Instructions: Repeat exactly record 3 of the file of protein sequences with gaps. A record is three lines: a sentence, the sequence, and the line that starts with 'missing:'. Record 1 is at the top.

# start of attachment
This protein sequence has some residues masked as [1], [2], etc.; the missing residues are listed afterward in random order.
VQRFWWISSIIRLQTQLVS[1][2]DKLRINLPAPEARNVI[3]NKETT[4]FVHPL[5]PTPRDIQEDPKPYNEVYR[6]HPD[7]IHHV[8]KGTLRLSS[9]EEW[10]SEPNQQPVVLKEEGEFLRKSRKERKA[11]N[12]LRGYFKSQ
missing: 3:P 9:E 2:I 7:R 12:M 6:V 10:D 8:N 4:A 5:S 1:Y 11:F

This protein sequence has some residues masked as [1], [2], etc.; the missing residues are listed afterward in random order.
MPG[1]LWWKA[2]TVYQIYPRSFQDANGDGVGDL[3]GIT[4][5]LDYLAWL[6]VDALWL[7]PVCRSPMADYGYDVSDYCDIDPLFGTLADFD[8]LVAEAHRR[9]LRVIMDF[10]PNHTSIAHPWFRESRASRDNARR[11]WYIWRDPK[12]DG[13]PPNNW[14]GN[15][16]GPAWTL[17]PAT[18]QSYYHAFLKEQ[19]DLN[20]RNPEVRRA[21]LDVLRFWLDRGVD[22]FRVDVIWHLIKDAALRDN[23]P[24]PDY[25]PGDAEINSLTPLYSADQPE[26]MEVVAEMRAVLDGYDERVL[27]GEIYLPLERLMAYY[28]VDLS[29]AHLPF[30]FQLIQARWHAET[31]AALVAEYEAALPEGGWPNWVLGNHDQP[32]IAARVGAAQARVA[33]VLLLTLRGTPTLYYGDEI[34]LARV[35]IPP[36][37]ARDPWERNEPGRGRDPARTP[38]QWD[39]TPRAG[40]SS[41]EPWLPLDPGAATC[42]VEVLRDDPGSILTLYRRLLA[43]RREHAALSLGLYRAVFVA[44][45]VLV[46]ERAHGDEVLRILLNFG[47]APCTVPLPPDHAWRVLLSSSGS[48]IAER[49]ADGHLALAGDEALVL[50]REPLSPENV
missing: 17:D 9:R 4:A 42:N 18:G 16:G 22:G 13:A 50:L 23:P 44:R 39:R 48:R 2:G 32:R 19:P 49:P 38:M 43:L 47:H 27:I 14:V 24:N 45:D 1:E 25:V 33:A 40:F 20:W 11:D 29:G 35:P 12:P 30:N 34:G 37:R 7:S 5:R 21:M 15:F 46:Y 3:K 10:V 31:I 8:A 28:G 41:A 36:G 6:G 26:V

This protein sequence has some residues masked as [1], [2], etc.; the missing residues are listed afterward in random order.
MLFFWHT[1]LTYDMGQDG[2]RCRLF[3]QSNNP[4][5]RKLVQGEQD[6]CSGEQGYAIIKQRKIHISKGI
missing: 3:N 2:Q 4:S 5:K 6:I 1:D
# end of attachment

This protein sequence has some residues masked as [1], [2], etc.; the missing residues are listed afterward in random order.
MLFFWHT[1]LTYDMGQDG[2]RCRLF[3]QSNNP[4][5]RKLVQGEQD[6]CSGEQGYAIIKQRKIHISKGI
missing: 3:N 2:Q 4:S 5:K 6:I 1:D